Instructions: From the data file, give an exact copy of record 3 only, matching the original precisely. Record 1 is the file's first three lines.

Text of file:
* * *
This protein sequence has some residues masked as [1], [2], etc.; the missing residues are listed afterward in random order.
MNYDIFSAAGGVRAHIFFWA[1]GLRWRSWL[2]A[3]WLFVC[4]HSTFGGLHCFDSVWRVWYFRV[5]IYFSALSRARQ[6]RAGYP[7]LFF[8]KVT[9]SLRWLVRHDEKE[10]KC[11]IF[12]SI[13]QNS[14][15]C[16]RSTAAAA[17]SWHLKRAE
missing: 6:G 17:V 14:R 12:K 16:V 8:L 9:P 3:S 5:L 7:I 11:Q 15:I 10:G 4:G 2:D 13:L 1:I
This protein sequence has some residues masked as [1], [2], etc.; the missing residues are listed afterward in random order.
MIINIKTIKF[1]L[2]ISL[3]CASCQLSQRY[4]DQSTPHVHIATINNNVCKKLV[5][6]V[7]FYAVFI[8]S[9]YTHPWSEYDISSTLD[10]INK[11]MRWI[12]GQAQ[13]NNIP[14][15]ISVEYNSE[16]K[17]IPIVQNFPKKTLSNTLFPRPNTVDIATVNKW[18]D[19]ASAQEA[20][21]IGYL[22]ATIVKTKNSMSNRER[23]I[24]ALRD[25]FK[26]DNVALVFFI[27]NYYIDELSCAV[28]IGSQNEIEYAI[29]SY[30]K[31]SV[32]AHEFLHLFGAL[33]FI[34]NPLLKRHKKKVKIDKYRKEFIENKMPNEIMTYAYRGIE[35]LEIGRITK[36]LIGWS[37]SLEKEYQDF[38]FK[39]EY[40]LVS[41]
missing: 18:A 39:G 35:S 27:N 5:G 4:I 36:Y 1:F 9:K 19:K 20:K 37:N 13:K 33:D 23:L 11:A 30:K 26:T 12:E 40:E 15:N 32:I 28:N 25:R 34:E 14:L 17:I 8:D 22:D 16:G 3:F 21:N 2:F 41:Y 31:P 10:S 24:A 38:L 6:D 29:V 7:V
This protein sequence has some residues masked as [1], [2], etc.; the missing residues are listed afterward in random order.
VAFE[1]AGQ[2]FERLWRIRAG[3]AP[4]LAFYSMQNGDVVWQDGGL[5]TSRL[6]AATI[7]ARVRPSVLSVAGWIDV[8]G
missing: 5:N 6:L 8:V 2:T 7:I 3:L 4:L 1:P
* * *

This protein sequence has some residues masked as [1], [2], etc.; the missing residues are listed afterward in random order.
VAFE[1]AGQ[2]FERLWRIRAG[3]AP[4]LAFYSMQNGDVVWQDGGL[5]TSRL[6]AATI[7]ARVRPSVLSVAGWIDV[8]G
missing: 5:N 6:L 8:V 2:T 7:I 3:L 4:L 1:P